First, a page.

The USMCA is not a free trade deal. That’s because there are no free trade deals.

October 1st, 2018 at 5:43 pm

I’m doing my best to work through the text of the new NAFTA, now called YMCA, I mean CAMUS, no…wait…USMCA!

Trade agreements make for a dense read…here’s a snippet from the Ag chapter, one of the 34 chapters, followed by “annexes” and “side letters”:

“Parties recognize that under Article XI:2(a) of the GATT 1994, a Party may temporarily apply an export prohibition or restriction that is otherwise prohibited under Article XI:1 of the GATT 1994 on foodstuffs to prevent or relieve a critical shortage of foodstuffs, subject to meeting the conditions set out…”

It’s just saying that in a food emergency, a party to the agreement can restrict food exports and remain in compliance, but I print that little example to make a larger point: There is no such thing as “free trade” and there are no “free trade agreements.” FTAs are mythical creatures.

In the real world, agreements exist between trading partners that comprise hundreds of pages of rules by which they will engage in trade. These rules can be straightforward, like the one above, or seemingly obscure (have a look at the side letter on cheese names; as far as I know, I’ve never had Emmentaler cheese, but if this deal becomes law, I can enjoy it free of tariffs!).

Trade rules can favor workers, like the new language in support of independent Mexican unions, or investors, like the dispute settlement procedures that are somewhat weakened in the new agreement. It’s all about who got a seat at the table when the deal was drawn up.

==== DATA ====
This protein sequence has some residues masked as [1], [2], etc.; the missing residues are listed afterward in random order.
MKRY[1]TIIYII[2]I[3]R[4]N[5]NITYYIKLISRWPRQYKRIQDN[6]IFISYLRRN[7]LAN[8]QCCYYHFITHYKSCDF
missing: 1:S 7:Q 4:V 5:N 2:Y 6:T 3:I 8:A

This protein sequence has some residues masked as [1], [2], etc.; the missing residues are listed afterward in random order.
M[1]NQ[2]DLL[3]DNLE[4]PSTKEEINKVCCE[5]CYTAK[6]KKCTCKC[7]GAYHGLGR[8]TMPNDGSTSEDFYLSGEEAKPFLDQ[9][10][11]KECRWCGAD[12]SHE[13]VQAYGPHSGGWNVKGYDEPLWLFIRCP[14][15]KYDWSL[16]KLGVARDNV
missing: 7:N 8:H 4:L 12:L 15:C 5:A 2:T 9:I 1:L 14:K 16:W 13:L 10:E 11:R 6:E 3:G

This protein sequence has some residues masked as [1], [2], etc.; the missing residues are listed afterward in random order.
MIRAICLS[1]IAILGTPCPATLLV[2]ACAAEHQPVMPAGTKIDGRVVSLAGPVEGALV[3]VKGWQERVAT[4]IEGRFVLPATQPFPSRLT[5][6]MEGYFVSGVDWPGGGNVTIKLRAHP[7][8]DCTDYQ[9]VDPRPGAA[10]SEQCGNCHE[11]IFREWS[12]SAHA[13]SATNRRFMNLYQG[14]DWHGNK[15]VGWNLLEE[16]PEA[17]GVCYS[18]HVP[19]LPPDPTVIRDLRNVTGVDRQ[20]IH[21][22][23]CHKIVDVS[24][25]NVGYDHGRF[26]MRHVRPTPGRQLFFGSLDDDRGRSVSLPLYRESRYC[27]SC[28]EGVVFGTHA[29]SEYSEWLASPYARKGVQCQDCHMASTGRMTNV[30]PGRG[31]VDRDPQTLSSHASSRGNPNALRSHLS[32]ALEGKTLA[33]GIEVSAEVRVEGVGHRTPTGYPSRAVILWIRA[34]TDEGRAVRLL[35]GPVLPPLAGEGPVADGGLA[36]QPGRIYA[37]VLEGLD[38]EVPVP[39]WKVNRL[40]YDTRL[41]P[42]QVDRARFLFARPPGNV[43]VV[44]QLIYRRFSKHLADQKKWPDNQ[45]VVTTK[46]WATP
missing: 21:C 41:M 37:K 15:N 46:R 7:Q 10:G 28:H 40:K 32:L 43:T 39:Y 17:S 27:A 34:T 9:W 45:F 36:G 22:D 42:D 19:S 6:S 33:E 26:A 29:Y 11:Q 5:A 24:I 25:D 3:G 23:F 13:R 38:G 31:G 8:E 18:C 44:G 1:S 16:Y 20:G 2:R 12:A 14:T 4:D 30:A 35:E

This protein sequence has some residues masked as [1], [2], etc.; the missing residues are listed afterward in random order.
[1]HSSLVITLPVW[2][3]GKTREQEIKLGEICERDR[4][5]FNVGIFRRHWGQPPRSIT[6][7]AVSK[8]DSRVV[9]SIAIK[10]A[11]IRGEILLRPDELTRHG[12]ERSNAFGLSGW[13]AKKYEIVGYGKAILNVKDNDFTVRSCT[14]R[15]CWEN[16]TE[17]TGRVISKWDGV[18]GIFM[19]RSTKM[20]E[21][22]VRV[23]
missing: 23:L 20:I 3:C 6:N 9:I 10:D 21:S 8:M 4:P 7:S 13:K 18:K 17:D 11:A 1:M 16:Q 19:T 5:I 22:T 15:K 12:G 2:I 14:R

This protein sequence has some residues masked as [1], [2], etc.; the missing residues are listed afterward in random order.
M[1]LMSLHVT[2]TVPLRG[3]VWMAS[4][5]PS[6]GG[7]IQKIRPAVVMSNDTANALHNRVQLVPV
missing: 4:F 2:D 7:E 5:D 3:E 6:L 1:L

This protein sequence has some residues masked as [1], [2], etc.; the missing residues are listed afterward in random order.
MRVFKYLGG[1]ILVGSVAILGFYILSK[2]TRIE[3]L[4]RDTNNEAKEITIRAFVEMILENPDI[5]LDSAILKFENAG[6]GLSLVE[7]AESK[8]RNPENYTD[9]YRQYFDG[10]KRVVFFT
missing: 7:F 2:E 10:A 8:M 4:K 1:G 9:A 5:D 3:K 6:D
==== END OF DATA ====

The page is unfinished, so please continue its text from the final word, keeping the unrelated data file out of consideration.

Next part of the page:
Before getting into some weeds on the new deal, I underscore this point so you don’t confuse trade deals with trade, and especially with the trade balance (I’m talking to you, Trump). The CBO, which certainly doesn’t have a protectionist thumb on the scale, recently pointed out that estimates of the impact of “trade agreements on the U.S. trade balance are very small and highly uncertain.” The flows of goods, services, money, and financial assets will continue apace whether or not this deal is approved.

That doesn’t mean trade deals don’t matter. Instead, it means they have a lot more to do with who wins and loses from trade than whether cargo ships continue to sail the seas and trucks go back and forth across the borders of North America.

Many journalists have done nice work unpacking what’s in the deal, so I’ll just highlight some parts of interest.

Is this really that different a deal than the NAFTA? There are, as noted, differences, but they are not big enough for Trump to credibly claim that NAFTA was a horrible disaster while the USMCA is incredible. As noted, I don’t see the deal, should it become law, changing the flows of goods, services, money, or people in ways that would change economic outcomes. New rules for Mexican auto production, including requirements for a) more production in the trade zone and b) a subset of Mexican auto workers to get paid $16 per hour (2-3 times their current wage), have led some to predict higher car prices.

It’s possible, but nothing is that simple in international trade. Auto exporters trying to sell cars here in the US can forgo the duty-free benefits of the trade deal and pay the existing (WTO) auto tariff amounting to a mere 2.5 percent. And exchange rate movements can eventually swamp such price differences, especially as the $16 is not indexed to inflation.

It also must be underscored that Mexico has a lousy record of implementing and enforcing labor rights, so these changes—ones I view as clear improvements in the deal—will require close monitoring. I don’t trust this administration to follow through on that.

What’s good, what’s bad in the deal? Some of the auto requirements just noted are intended to reduce the trade-induced wage arbitrage opportunities that have long hurt production workers exposed to export competition.

The new rules on Mexican unions are also a positive change. It’s not just that these rules potentially make it easier for Mexican workers to form unions. It’s that the unions could finally gain some true independence, as too often, Mexican unions have been Potemkin unions, fronts for management to impose harsh labor conditions with impunity. Again, this is where enforcement is especially crucial.